Jones, Sun fall to the Sparks in L.A.

Bahamian Jonquel “JJ” Jones and the Connecticut Sun blew an opportunity to pull even with the Washington Mystics for first place in the Women’s National Basketball Association (WNBA) standings on Sunday, falling to Candace Parker and the Los Angeles Sparks at Staples Center in L.A., 84-72.

Jones had another strong game with 16 points and 12 rebounds – her league-leading 15th double-double of the season, but the Sun fell apart in the third quarter and couldn’t recover in the fourth. They saw their four-game winning streak snapped and dropped to a 20-9 win-loss record on the season – a game behind the league-leading Mystics (21-8).

The Sparks won for the 11th straight time at home, and are now just a game and a half behind the Sun in the standings (18-10). The top five teams are separated by just three games in the standings.

Jones is averaging 14.6 points and 10.3 rebounds per game. She is the only athlete in the league averaging a double-double, and is once again leading the league in rebounds.

On Sunday, led by Nneka Ogwumike and Chelsea Gray, the Sparks used a 12-2 run at the end of the third quarter to pull away from the Sun. They opened a three-point halftime advantage (42-39) by double digits at the end of the third (65-52). The Sparks increased their lead to 15 early in the fourth, and the Sun got no closer than eight the rest of the way.

Riquna Williams paced the Sparks with a game-high 21 points. Ogwumike had 16, eight rebounds and four steals, and Parker chipped in with 13 points and five assists. Gray was the only other player in double figures for them. She had a dozen points and added six assists and five rebounds.

Ogwumike totaled 66 points and 33 rebounds in three games against the Sun this season.

The Sun was led by Courtney Williams with 18 points, nine rebounds, five assists and three steals. Jones helped out with 16, and Shekinna Stricklen added a dozen. Point guard Jasmine Williams was the only other player in double figures for them with 10. She added five assists.

The Sun had a six-point lead early, but the Sparks battled back in the second quarter and surged ahead at the half. After that 12-2 in the third quarter, the Sun never got to within striking distance again.

With five games remaining in the season, the Sun still have a realistic shot at the top overall record in the WNBA going into the playoffs. They have already clinched a playoff spot and will travel to Seattle, Washington, to face the defending champions Seattle Storm in their next game on Tuesday. They will end their three-game road trip on Friday when they travel to New York to take on the New York Liberty, and then will conclude the season with two of their final three games at home.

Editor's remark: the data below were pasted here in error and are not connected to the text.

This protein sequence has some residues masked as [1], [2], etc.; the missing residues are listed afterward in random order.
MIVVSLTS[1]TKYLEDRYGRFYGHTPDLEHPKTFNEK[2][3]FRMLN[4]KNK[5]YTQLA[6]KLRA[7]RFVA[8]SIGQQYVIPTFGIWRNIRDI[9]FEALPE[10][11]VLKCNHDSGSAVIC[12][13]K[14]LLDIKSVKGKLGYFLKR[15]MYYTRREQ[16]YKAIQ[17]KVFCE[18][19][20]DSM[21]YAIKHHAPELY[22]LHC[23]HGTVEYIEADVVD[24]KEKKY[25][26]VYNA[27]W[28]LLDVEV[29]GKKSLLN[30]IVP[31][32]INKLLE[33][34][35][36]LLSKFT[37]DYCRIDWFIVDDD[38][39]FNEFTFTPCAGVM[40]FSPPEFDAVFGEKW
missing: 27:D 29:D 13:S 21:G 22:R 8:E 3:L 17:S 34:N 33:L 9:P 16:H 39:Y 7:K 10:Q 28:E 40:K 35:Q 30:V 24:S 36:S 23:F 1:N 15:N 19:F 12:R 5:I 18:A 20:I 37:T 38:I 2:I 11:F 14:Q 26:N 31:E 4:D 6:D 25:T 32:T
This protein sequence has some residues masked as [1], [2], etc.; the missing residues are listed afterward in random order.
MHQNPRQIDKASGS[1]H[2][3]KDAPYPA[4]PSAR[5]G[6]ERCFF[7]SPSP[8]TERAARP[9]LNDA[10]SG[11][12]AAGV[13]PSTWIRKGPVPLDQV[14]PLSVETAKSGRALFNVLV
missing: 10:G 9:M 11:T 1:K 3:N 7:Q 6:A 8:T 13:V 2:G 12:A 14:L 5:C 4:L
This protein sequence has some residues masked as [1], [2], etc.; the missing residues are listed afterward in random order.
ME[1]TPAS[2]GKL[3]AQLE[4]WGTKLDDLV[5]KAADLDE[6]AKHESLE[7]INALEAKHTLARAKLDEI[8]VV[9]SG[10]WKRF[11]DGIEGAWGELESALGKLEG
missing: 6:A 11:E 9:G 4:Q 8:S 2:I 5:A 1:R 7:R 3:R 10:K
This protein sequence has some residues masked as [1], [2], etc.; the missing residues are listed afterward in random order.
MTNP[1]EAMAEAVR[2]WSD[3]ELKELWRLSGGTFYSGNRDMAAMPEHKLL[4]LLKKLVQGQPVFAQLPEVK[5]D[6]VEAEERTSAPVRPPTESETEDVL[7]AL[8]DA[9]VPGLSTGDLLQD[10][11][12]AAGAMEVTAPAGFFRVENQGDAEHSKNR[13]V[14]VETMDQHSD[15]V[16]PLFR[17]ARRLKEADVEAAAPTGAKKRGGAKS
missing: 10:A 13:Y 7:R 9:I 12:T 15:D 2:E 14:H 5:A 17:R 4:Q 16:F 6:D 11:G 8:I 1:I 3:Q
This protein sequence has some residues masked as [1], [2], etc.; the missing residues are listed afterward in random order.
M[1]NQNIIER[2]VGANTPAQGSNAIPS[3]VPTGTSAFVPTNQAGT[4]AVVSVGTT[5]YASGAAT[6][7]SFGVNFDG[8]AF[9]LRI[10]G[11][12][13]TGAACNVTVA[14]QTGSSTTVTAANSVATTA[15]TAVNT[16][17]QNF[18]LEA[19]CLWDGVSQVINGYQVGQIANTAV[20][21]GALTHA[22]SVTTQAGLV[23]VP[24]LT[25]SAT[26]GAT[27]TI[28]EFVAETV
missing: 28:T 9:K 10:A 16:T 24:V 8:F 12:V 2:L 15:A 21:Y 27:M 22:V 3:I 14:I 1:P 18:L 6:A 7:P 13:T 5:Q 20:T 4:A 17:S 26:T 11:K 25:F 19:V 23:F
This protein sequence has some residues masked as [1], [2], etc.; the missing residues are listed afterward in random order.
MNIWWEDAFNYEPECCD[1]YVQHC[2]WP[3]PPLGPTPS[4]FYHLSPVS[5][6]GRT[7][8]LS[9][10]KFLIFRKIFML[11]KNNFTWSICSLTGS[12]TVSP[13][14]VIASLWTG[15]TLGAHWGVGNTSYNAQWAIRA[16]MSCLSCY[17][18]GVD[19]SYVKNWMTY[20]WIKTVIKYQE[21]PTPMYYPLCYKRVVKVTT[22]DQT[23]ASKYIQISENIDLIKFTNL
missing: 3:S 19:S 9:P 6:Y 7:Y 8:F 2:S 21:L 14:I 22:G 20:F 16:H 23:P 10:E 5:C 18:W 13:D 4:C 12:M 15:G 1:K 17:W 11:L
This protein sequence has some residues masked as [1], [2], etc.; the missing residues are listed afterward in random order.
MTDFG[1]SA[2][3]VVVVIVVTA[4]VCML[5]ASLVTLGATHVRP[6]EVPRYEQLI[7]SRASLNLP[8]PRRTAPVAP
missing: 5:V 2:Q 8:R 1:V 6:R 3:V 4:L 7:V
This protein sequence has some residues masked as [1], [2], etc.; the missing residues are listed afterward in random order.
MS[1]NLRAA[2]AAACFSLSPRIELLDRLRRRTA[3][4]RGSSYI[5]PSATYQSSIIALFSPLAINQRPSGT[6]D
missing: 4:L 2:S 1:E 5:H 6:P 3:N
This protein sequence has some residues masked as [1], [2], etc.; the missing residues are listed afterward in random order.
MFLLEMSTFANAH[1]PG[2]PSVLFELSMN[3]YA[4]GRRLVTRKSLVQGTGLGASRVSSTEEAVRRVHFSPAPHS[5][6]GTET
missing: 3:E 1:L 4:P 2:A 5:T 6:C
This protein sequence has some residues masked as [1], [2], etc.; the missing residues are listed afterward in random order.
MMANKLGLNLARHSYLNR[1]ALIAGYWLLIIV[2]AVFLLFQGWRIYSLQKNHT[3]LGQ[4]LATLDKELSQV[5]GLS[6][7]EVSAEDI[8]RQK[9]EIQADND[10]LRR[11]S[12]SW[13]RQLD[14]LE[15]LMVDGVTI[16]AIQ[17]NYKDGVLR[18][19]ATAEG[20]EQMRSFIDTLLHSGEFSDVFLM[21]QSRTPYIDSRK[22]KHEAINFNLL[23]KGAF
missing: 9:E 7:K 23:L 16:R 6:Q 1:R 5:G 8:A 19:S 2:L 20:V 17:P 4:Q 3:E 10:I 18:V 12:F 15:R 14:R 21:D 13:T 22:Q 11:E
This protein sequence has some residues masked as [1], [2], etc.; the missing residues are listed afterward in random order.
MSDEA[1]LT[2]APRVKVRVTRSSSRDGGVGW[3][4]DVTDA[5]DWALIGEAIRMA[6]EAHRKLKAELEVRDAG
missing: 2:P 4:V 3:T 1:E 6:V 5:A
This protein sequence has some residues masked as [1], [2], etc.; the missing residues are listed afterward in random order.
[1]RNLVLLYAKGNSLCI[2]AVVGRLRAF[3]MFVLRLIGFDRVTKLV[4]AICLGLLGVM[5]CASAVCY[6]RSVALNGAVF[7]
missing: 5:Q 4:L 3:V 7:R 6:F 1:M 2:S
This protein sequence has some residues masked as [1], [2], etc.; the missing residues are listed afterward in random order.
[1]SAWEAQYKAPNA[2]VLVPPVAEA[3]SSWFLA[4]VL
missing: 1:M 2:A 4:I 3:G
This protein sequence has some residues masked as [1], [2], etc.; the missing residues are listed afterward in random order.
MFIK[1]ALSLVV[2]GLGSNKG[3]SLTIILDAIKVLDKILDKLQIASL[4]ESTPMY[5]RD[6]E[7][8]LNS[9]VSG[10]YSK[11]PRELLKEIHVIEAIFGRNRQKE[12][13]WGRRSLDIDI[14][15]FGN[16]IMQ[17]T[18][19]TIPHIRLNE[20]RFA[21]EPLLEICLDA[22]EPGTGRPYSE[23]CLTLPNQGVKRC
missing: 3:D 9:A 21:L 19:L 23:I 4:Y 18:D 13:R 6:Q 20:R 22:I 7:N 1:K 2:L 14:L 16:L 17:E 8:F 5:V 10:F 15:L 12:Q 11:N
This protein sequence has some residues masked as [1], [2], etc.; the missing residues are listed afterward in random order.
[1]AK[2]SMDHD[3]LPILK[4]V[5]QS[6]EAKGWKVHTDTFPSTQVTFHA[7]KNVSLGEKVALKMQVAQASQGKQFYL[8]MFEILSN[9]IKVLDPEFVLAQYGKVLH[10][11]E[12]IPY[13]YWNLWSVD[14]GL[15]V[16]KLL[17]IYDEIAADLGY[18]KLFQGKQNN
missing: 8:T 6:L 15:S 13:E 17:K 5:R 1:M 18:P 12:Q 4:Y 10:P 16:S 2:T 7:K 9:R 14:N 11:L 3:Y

On Friday, Alyssa Thomas had a game-high 27 points and Courtney Williams added 24 to help the Sun rally from 11 down in the third quarter and defeat the Western Conference-leading Las Vegas Aces. That win was the Sun’s 11th in 13 games.

As for Jones, she is 12th in the league in scoring, and is leading the league in rebounds for the second time in her four-year career. Her season high of 22 rebounds earlier in the year against the Sparks is a league high for rebounds in a single game this year. Jones also leads the league in blocks at 2.2 per game and is second in fantasy points per game at 38. Natasha Howard of the Storm leads the way at 40.3.

Jones is averaging a career-high in minutes at 29.8 per game but is having the worst shooting performance of her career at just 44.6 percent from the field and 29.3 percent from distance. This is the only year in her career in which she is shooting less than 50 percent from the floor. Jones is set to lead the league in rebounds again, having set a WNBA record with 403 total rebounds in 2017.

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Sheldon Longley

Sheldon Longley joined The Nassau Guardian in January 2001 as a sports reporter. He was promoted to sports editor in 2008. Sheldon has an extensive background in sports reporting. He covered three Olympic Games and three world championships, along with multiple smaller regional and local games.

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